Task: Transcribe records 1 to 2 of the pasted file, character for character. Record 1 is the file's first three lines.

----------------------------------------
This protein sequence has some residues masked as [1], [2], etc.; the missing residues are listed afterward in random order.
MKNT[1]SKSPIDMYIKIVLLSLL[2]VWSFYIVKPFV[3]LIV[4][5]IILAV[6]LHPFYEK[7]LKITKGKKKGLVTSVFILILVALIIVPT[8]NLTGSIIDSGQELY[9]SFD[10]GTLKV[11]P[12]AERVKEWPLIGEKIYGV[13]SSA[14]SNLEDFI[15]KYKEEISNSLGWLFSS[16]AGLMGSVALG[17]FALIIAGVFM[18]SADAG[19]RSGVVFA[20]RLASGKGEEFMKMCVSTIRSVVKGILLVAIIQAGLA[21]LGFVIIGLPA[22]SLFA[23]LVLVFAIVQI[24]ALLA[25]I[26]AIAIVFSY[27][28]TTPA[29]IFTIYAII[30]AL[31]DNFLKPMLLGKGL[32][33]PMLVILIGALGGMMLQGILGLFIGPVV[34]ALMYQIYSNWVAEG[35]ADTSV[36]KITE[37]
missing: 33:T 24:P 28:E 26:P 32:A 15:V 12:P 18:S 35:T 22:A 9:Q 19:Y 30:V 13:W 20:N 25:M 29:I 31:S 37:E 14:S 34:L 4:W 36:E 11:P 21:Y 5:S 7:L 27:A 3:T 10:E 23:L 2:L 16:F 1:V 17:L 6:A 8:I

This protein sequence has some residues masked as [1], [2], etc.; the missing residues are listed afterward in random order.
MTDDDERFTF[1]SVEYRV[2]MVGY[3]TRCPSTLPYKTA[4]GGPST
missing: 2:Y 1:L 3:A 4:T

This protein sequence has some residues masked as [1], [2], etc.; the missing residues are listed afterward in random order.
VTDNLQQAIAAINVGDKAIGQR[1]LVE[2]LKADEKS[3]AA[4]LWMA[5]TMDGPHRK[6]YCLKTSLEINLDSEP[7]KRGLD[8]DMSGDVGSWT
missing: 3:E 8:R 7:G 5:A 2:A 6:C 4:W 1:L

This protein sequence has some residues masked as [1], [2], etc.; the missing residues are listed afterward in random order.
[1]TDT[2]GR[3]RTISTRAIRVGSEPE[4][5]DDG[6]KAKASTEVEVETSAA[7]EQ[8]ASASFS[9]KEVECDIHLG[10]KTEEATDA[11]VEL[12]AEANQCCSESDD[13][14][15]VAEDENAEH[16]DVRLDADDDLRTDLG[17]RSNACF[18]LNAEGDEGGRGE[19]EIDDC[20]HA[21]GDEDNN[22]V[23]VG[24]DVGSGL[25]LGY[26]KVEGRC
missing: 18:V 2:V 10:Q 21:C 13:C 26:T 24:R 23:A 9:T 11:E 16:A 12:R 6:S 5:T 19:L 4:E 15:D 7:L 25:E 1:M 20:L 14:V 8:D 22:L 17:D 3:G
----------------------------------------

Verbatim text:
This protein sequence has some residues masked as [1], [2], etc.; the missing residues are listed afterward in random order.
MKNT[1]SKSPIDMYIKIVLLSLL[2]VWSFYIVKPFV[3]LIV[4][5]IILAV[6]LHPFYEK[7]LKITKGKKKGLVTSVFILILVALIIVPT[8]NLTGSIIDSGQELY[9]SFD[10]GTLKV[11]P[12]AERVKEWPLIGEKIYGV[13]SSA[14]SNLEDFI[15]KYKEEISNSLGWLFSS[16]AGLMGSVALG[17]FALIIAGVFM[18]SADAG[19]RSGVVFA[20]RLASGKGEEFMKMCVSTIRSVVKGILLVAIIQAGLA[21]LGFVIIGLPA[22]SLFA[23]LVLVFAIVQI[24]ALLA[25]I[26]AIAIVFSY[27][28]TTPA[29]IFTIYAII[30]AL[31]DNFLKPMLLGKGL[32][33]PMLVILIGALGGMMLQGILGLFIGPVV[34]ALMYQIYSNWVAEG[35]ADTSV[36]KITE[37]
missing: 33:T 24:P 28:E 26:P 32:A 15:V 12:P 18:S 35:T 22:A 9:Q 19:Y 30:V 13:W 20:N 25:M 29:I 31:S 37:E 14:S 34:L 4:W 36:E 11:P 21:Y 5:S 7:L 27:A 3:T 10:E 23:L 2:L 16:F 1:V 17:L 6:A 8:I

This protein sequence has some residues masked as [1], [2], etc.; the missing residues are listed afterward in random order.
MTDDDERFTF[1]SVEYRV[2]MVGY[3]TRCPSTLPYKTA[4]GGPST
missing: 2:Y 1:L 3:A 4:T